What literary devices are used in The Odyssey?
There are a huge number of examples of literary devices in the Odyssey, but we can only deal with a few of them here. One of the most notable features of the poem is Homer's use of epithets—adjectives or phrases that express a particular quality or attribute of a person or thing. A few examples:
Such epithets were used to make each line fit the poetic meter of dactylic hexameter. (Six feet to each line.) We should always bear in mind that the Odyssey was intended to be read aloud, so it was important for it to have the right sound and rhythm.
Similes are also frequently used. These are comparisons between two different things using the words "like" or "as." For instance, "As brave as a lion," or "My love is like a red, red rose."
In The Odyssey, similes tend to be longer, stretching out over several lines. This explains why they're often called Homeric, or epic similes. Here are some examples:
I drove my weight on it from above and bored it home like a shipwright bores his beam with a shipwright's drill that men below, whipping the strap back and forth, whirl and the drill keeps twisting, never stopping—So we seized our stake with it fiery tip and bored it round and round in the giant's eye.
This is Odysseus describing how he blinded the giant cyclops Polyphemus.
. . . its crackling roots blazed and hissed—as a blacksmith plunges a glowing ax or adze in an ice-cold bath and the metal screeches steam and its temper hardens—that's the iron's strength—so the eye of Cyclops sizzled round that stake.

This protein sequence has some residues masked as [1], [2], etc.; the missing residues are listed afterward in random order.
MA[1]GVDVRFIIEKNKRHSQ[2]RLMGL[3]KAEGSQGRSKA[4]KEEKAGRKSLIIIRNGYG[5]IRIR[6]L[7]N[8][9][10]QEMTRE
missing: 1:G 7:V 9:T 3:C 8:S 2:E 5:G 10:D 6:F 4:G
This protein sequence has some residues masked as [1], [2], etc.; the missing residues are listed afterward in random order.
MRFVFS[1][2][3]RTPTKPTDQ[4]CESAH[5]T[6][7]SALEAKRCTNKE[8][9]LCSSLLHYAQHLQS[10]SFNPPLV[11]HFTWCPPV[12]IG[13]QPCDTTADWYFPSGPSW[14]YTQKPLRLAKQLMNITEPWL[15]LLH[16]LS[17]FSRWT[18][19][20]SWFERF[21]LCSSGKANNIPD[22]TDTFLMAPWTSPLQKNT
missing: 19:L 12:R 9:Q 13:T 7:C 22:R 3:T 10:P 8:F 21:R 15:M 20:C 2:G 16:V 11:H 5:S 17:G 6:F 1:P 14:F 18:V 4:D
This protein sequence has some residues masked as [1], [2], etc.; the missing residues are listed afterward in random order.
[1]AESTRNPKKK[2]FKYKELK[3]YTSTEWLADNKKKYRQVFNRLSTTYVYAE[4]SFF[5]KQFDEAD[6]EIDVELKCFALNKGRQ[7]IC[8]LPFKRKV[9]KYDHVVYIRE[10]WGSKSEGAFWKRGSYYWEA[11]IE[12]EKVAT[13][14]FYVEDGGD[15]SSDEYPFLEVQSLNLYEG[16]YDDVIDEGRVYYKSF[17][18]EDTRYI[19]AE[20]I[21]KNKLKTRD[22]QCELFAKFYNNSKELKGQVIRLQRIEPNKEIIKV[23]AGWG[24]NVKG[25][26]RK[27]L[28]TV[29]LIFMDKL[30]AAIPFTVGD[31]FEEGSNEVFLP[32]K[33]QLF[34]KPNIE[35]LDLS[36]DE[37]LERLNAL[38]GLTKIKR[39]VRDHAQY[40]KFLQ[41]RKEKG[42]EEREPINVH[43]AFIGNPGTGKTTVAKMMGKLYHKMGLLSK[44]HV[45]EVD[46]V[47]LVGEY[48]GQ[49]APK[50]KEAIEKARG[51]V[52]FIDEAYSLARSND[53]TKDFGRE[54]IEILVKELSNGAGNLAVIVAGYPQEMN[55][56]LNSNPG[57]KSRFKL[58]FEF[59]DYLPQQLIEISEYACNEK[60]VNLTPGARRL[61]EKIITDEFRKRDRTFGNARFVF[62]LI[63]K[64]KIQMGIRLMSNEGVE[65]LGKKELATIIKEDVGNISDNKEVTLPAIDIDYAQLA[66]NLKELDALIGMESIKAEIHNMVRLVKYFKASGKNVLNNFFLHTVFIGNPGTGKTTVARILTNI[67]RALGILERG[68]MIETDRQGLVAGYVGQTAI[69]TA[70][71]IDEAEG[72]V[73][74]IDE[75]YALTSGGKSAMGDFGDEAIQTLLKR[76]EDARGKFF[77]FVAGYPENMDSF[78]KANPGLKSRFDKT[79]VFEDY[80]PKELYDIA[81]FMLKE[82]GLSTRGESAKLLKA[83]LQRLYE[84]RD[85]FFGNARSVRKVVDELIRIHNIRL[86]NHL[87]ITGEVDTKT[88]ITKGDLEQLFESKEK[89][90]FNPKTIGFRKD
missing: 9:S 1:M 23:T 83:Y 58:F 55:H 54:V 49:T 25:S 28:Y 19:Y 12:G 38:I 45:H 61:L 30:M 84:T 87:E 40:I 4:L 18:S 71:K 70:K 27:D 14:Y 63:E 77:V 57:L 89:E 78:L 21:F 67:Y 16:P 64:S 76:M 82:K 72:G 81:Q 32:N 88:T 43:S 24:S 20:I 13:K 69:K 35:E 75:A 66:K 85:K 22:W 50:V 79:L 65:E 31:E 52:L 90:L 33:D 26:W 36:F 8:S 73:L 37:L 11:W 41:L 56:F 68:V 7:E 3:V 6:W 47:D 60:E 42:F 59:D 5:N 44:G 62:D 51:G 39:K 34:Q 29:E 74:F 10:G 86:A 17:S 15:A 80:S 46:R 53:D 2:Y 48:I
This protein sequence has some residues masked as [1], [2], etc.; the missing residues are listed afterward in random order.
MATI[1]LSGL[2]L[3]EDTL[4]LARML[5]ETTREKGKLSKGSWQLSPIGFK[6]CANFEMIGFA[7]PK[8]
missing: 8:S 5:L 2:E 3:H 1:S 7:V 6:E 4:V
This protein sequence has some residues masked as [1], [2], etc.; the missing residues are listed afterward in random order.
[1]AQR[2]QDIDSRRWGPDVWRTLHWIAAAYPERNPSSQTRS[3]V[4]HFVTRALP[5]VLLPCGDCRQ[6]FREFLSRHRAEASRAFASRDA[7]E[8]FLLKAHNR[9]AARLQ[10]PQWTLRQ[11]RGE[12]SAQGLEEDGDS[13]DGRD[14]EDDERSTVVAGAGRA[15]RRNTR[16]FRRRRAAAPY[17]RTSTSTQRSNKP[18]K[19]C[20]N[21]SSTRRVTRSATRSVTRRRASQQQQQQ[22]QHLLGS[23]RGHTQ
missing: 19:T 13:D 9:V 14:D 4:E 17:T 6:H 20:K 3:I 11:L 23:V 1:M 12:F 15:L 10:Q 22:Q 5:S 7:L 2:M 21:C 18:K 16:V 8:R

Odysseus is comparing the sizzling sound of Polyphemus's burning eye to that of white-hot metal being plunged into cold water.
Think of a catch that fishermen haul in to a halfmoon bay in a fine meshed net from the white caps of the sea: how all are poured out on the sand, in throes for the salt sea, twitching their cold lives away in Helios' fiery air: so lay the suitors heaped on one another.
Odysseus, along with Telemachus, has just slaughtered the suitors paying court to Penelope. He compares them to dying fish twitching on the deck of a fishing boat, lying on top of each other after they've been caught.
Dramatic irony- This is where we know something that a character in the story doesn't. Odysseus has just recently returned to Ithaca and is about to enter his palace. He is greeted by his loyal hound, Argos, lying decrepit on a pile of dung, and about to die:
"A hunter owned him—but the man is dead in some far place."
These words are spoken by Eumaeus, a loyal goatherd. He thinks that Odysseus is dead, but in actual fact he's talking to the man himself, cunningly disguised as a beggar.
Foreshadowing- This provides us with hints as to what is to come. A good example comes from the cyclops, Polyphemus, who puts a curse on Odysseus:
“Should destiny intend that he shall see his roof again among his family in his fatherland, far be that day, and dark the years between. Let him lose all companions, and return under strange sail to bitter days at home.”
This is precisely what does happen as Odysseus is forced to wander for many years before he's finally able to return home to Ithaca.